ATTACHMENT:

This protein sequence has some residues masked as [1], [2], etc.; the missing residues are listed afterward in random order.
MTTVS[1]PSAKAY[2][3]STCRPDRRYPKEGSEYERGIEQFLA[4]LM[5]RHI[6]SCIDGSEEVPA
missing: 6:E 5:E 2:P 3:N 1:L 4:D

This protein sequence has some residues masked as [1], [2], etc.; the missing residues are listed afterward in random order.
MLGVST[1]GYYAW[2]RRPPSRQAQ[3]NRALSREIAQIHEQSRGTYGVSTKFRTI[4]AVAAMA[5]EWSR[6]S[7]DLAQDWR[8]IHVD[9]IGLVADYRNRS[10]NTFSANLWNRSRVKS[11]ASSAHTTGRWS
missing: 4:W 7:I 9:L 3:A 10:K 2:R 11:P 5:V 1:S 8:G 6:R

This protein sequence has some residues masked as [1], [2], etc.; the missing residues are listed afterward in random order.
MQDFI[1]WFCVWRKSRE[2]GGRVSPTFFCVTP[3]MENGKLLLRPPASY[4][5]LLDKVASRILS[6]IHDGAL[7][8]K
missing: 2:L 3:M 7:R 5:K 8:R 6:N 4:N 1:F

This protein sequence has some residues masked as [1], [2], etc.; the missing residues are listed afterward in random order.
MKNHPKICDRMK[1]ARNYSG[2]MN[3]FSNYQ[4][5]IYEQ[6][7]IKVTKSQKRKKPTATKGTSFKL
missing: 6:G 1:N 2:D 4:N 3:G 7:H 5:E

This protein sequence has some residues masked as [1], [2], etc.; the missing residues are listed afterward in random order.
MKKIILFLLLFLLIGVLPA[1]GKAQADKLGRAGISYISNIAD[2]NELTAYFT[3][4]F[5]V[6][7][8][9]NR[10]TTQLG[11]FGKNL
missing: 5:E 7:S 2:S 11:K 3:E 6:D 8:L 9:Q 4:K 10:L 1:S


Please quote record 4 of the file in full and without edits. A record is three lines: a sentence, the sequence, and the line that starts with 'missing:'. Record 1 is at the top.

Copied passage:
This protein sequence has some residues masked as [1], [2], etc.; the missing residues are listed afterward in random order.
MKNHPKICDRMK[1]ARNYSG[2]MN[3]FSNYQ[4][5]IYEQ[6][7]IKVTKSQKRKKPTATKGTSFKL
missing: 6:G 1:N 2:D 4:N 3:G 7:H 5:E